Cooper, Sir Astley, 3 St. George’s Plain

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The house where Astley Cooper served the first part of his surgical apprenticeship.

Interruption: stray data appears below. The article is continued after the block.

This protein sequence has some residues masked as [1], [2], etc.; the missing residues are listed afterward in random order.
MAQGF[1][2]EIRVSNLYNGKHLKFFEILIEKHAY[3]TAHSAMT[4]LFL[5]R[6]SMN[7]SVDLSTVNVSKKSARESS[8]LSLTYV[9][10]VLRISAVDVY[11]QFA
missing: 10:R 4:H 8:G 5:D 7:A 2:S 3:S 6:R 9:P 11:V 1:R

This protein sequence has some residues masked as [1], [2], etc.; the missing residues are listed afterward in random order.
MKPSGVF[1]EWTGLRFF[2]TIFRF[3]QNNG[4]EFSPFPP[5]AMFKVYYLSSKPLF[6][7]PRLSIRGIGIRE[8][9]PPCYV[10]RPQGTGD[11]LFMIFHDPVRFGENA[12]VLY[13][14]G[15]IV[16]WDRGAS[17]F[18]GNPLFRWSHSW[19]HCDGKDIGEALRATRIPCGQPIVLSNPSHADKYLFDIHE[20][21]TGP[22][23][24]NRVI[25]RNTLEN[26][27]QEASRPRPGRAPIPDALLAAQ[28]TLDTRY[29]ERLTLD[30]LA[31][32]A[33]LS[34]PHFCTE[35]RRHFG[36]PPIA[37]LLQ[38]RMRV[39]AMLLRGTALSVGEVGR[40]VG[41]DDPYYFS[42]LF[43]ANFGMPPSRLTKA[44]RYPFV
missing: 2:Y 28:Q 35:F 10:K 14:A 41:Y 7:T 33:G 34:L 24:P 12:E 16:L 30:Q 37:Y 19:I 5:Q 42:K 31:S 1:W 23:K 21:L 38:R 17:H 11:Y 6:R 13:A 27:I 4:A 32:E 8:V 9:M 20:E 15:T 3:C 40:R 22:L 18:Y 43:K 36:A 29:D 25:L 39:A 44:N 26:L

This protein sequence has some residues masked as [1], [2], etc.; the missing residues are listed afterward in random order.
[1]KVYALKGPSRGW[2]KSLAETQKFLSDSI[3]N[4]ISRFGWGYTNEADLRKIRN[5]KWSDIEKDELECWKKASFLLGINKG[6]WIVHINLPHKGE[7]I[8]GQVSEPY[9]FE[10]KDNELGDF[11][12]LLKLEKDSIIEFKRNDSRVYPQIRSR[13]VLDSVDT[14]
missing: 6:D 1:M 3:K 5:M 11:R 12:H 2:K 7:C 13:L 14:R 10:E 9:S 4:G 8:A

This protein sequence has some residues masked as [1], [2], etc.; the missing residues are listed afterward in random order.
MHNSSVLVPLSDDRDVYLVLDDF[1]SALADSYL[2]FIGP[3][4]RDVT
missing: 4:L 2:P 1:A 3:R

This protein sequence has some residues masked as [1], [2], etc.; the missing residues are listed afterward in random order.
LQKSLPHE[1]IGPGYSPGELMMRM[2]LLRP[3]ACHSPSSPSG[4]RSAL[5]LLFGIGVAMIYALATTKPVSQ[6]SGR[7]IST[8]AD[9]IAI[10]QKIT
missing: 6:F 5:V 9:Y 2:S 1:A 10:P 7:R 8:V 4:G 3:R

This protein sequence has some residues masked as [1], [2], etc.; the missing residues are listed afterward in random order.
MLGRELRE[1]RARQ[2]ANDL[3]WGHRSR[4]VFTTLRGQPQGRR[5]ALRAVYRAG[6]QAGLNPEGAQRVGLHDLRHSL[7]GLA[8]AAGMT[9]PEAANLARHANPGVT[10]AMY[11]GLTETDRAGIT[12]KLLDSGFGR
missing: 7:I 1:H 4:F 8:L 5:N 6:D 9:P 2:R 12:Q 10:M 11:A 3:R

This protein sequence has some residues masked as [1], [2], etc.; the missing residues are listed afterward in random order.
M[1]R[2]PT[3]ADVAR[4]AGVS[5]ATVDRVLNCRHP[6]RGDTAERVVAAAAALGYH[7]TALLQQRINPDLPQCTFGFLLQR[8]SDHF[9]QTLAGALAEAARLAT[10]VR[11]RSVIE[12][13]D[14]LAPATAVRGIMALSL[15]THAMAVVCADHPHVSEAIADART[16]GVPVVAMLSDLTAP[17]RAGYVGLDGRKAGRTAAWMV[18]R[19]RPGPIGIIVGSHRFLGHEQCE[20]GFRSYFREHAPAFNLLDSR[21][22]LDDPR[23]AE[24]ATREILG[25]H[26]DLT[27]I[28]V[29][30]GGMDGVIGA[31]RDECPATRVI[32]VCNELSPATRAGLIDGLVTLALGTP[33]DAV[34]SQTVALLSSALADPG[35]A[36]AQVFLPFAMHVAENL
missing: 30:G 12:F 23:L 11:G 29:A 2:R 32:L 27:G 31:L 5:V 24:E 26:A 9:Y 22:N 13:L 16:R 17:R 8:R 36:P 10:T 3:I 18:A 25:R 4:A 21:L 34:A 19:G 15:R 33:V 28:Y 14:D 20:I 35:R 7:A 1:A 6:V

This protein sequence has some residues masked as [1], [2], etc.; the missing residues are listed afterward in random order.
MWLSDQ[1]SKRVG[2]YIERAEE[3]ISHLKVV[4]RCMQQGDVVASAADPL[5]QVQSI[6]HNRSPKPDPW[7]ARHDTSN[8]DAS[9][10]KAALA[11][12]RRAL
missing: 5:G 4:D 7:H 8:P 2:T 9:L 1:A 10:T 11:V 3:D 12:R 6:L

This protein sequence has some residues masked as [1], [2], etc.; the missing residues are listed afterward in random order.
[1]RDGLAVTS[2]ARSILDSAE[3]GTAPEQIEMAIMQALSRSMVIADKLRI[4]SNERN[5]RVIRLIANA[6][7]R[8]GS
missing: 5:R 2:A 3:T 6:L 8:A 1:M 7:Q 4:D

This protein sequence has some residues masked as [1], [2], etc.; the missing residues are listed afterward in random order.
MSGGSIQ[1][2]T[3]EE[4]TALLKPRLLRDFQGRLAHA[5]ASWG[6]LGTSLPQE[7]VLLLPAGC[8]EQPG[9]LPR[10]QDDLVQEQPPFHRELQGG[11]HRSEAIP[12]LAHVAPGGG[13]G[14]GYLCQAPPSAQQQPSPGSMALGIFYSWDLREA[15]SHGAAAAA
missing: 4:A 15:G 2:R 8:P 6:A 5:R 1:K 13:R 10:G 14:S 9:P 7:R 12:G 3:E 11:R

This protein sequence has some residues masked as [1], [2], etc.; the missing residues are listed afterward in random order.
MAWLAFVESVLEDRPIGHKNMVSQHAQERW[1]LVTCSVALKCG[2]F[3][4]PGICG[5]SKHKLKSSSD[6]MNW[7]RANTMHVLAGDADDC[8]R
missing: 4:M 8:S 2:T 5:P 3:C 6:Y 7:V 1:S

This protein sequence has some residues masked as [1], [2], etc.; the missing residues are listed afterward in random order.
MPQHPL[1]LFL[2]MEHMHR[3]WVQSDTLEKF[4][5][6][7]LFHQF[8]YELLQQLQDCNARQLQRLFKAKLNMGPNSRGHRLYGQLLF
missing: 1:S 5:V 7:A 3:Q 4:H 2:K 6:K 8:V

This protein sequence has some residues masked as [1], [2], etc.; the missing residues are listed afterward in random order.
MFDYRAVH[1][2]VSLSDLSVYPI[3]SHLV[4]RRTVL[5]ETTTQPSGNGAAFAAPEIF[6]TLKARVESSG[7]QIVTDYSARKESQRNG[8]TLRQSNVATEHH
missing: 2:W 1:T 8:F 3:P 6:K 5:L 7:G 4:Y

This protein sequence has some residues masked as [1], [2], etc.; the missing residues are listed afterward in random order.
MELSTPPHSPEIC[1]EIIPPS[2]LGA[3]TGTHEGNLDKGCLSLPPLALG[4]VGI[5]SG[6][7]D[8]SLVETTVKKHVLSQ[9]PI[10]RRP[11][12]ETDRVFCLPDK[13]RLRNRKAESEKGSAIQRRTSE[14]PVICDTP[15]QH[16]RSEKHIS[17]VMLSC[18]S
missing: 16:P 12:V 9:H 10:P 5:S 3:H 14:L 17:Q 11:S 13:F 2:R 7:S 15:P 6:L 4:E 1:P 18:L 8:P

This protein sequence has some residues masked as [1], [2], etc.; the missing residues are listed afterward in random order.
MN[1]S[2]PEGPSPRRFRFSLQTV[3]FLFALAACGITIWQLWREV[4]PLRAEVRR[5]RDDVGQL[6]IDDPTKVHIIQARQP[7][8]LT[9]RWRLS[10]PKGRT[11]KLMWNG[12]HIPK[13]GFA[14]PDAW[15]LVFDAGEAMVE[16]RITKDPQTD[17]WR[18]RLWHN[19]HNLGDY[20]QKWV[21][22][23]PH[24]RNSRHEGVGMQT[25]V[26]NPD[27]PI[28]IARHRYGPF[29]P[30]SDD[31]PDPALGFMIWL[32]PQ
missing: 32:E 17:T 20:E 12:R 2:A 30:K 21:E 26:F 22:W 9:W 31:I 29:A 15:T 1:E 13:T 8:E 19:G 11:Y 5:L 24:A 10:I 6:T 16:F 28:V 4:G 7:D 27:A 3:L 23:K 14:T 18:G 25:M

Astley Cooper was the son of the Vicar of St. Nicholas’ Church and came to Great Yarmouth when he was 13 years old.  He was an athletic and fun-loving youngster. One day, he was making faces behind Dr. Turner’s back, causing other students to laugh.  Turner turned around and asked Cooper what was the problem.  He explained that he had pain from a bad tooth, whereupon Turner looked in his mouth, grabbed some forceps and removed a tooth.  Years later, Astley Cooper said he was relieved to see that the tooth was indeed rotten. At the age of 14 years, Cooper was apprenticed to Edward Rigby, surgeon at the Norfolk and Norwich Hospital, and it was here that he witnessed an operation to remove a stone from a man’s bladder.  He said that this was one of the influences that encouraged him to become a surgeon.  At the age of 16 years, Cooper went to study at Guy’s Hospital in London, where his uncle, William Cooper, was the senior surgeon.  However, he periodically returned to Dr. Turner’s house to study with him.  Initially, he showed little interest in his studies, but then developed a passion for dissecting dead bodies. In addition, he carried out experiments on living dogs and other animals.  Cooper became a popular lecturer to the students and a highly successful surgeon, becoming President of the College of Surgeons of England on two occasions.  From time to time he visited Great Yarmouth, but much of his life was spent in London and on his large estate in Hertfordshire, where he died in 1841.